An alcoholic who choked and stabbed his estranged girlfriend to death in Sydney told police after the killing: "No AVO was ever going to keep me away from her."
Russell Brian Wood, 27, pleaded guilty in October to murdering 34-year-old Sarah Brown, who he attacked with a kitchen knife inside her Whalan home in September 2017.
There was an apprehended violence order in place at the time prohibiting him from approaching or contacting Ms Brown - or going within 250 metres of her home or workplace.
"I just did a domestic violence course," he told police after the murder.
"I didn't think I'd be this statistic, you know. Always thought I was better ... but obviously not. Just a piece of s***."
Wood said he couldn't remember what they had been fighting over but she had told him to get out of the house.
"I grabbed her, spun her around, grabbed her by the neck, dropped her to the ground, wrapped my legs around her legs and stretched her out," Wood, who had Brazilian jiu-jitsu training, said.
Police arrived at the property at 2.08am to find Wood curled up next to Ms Brown, crying and saying: "Please don't be dead, baby. You can't be dead."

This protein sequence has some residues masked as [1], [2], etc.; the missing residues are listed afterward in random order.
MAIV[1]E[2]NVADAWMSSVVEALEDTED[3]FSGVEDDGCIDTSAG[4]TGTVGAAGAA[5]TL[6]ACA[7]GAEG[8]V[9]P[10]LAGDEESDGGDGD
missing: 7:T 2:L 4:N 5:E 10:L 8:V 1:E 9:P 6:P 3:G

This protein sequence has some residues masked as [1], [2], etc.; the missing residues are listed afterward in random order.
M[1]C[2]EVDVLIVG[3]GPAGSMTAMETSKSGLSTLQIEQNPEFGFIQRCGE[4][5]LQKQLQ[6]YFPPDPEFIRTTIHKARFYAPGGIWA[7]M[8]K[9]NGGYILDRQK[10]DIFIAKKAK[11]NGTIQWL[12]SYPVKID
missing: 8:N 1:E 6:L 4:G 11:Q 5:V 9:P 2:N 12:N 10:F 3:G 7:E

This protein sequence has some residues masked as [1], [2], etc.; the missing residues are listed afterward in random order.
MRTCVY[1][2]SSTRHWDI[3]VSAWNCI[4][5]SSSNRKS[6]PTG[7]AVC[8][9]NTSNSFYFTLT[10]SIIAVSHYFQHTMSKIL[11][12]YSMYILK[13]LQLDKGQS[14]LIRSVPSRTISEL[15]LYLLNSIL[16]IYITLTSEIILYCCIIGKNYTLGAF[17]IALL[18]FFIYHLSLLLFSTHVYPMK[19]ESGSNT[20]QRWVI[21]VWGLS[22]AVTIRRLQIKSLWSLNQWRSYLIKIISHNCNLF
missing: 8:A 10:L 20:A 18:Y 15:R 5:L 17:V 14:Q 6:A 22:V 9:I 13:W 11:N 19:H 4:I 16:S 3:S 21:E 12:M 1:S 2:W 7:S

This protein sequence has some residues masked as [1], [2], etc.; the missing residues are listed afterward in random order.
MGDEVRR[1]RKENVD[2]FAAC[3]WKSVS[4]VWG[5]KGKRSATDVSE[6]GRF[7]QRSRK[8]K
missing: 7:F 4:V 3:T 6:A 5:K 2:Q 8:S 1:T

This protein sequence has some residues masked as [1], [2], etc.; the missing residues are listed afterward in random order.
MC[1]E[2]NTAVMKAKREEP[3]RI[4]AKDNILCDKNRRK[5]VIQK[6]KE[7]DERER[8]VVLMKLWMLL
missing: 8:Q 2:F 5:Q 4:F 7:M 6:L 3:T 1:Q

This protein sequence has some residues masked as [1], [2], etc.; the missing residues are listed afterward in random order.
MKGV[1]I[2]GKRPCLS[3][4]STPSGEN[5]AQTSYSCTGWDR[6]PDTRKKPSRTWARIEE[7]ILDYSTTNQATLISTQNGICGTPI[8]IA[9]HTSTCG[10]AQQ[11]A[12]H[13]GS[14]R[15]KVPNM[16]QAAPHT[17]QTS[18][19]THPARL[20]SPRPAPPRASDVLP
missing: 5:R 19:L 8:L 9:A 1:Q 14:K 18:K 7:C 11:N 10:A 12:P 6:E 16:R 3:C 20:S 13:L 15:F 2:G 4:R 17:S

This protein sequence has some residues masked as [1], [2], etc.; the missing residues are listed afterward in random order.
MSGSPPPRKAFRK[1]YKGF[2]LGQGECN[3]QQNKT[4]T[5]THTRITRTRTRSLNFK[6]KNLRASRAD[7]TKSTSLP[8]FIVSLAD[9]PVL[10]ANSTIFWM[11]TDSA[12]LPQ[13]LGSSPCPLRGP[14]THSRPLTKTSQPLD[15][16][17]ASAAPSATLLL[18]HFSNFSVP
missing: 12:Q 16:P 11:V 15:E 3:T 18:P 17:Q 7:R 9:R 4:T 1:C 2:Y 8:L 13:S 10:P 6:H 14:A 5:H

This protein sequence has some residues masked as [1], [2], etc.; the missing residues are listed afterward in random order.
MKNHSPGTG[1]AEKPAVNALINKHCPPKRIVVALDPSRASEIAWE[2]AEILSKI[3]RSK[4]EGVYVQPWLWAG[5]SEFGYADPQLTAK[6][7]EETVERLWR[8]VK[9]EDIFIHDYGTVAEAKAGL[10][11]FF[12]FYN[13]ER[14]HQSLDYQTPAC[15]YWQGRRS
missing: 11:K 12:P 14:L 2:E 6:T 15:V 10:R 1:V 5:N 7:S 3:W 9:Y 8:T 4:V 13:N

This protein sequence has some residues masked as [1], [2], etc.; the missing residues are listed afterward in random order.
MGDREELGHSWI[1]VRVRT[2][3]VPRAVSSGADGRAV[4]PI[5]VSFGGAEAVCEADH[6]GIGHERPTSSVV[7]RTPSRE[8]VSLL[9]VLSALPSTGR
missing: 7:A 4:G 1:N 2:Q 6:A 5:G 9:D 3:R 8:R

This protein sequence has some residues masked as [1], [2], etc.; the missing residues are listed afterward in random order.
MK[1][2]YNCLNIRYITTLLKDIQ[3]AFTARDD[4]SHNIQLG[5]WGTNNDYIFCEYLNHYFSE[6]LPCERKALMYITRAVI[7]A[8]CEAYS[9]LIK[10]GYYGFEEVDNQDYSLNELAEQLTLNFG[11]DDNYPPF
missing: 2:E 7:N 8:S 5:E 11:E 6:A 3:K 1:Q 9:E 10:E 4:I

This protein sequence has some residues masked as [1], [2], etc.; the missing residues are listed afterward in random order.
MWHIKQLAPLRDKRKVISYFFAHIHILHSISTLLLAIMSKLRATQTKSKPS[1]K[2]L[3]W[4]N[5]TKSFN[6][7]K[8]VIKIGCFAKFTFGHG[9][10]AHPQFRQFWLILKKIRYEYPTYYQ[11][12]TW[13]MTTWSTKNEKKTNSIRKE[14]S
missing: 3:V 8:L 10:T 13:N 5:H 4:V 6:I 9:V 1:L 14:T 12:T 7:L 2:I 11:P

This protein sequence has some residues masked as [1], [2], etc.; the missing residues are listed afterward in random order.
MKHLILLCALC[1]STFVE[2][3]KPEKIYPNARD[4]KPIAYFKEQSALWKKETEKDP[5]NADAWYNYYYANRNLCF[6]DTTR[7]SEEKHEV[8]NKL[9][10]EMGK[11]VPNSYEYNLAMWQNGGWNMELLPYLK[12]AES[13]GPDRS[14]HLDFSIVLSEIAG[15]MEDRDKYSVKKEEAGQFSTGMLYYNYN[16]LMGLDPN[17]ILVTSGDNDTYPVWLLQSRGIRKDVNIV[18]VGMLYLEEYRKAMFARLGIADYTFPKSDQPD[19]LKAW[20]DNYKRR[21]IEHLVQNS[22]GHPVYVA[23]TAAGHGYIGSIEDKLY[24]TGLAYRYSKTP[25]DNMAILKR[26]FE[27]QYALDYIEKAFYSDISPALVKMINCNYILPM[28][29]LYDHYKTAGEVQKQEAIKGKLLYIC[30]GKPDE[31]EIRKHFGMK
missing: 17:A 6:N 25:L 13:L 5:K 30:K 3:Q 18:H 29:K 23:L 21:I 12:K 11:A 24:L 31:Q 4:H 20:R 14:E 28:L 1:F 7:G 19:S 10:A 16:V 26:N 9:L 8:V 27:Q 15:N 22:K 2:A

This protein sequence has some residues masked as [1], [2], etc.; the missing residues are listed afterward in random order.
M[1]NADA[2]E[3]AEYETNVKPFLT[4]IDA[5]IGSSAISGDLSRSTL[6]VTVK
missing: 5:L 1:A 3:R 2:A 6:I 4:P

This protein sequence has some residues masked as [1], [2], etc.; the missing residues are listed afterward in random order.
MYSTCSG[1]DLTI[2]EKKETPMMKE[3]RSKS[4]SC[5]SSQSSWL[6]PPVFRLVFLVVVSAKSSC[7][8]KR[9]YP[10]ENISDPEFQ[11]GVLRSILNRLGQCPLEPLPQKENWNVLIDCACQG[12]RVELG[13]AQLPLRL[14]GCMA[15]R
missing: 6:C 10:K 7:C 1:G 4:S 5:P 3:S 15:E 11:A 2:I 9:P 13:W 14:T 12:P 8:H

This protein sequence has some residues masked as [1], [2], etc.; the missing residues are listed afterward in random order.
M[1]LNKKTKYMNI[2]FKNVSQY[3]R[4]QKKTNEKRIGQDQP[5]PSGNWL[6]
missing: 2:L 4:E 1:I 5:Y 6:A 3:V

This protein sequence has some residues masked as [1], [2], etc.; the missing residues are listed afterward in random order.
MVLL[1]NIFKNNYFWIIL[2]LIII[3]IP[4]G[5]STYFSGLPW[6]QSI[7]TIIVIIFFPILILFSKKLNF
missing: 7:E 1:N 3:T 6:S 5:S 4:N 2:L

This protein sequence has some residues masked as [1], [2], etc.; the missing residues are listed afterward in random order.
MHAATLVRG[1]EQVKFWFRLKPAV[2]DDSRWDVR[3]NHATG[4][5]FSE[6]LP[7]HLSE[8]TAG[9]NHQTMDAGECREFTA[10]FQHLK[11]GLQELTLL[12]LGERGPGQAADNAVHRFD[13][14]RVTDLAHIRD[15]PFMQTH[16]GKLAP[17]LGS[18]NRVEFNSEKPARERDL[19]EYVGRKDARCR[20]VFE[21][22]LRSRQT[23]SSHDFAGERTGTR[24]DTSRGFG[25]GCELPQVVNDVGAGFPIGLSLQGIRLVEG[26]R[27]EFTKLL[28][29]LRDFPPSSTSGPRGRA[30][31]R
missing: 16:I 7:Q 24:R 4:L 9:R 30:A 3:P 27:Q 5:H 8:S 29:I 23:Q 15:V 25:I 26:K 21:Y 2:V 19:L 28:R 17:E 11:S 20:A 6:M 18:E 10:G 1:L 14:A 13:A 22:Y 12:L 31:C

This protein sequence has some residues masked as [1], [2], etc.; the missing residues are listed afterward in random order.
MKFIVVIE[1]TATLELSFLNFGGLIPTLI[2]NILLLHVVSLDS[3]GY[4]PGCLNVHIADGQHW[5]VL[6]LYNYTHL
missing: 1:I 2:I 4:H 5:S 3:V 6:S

He had earlier called his father, saying: "I need you to come over here. Something has happened with Sarah."
In the NSW Supreme Court on Friday, Justice Geoffrey Bellew jailed Wood for 25-and-a-half years with a non-parole period of 19 years and one month.
He said Wood had a "flagrant disregard" for orders made to protect Ms Brown, having breached them before.
"There is no escaping the fact that the deceased was murdered in an atmosphere of serious domestic violence," he said.
Wood appeared ashen-faced as Ms Brown's injuries were read out and had to temporarily leave the dock. She suffered stab wounds, neck abrasions, a fractured rib and bruises to her face, arms and legs.
Justice Bellew concluded the murder was aggravated by Wood's intoxication.
The "on-again, off-again" couple had been drinking together earlier that evening at a Mount Druitt tavern, but Woods left before Ms Brown and waited at her home until she arrived about midnight.
Their relationship had ended one week prior to her death, according to the agreed facts.
It was "inconceivable" based on his record of domestic violence that the self-confessed alcoholic "did not realise" drinking excessively would cause him to become violent, Justice Bellew said.
The judge said regrettably it was too late to protect Ms Brown but not too late to impose a sentence that would deter others who "might be minded to act" as Wood did.
In a victim impact statement, Ms Brown's daughter - who was 18 at the time - said her mother was "full of life" and a happy, loud and courageous person.
Wood's sentence was backdated, meaning he'll be eligible for parole in October 2036 when he'll be 45.
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Australian Associated Press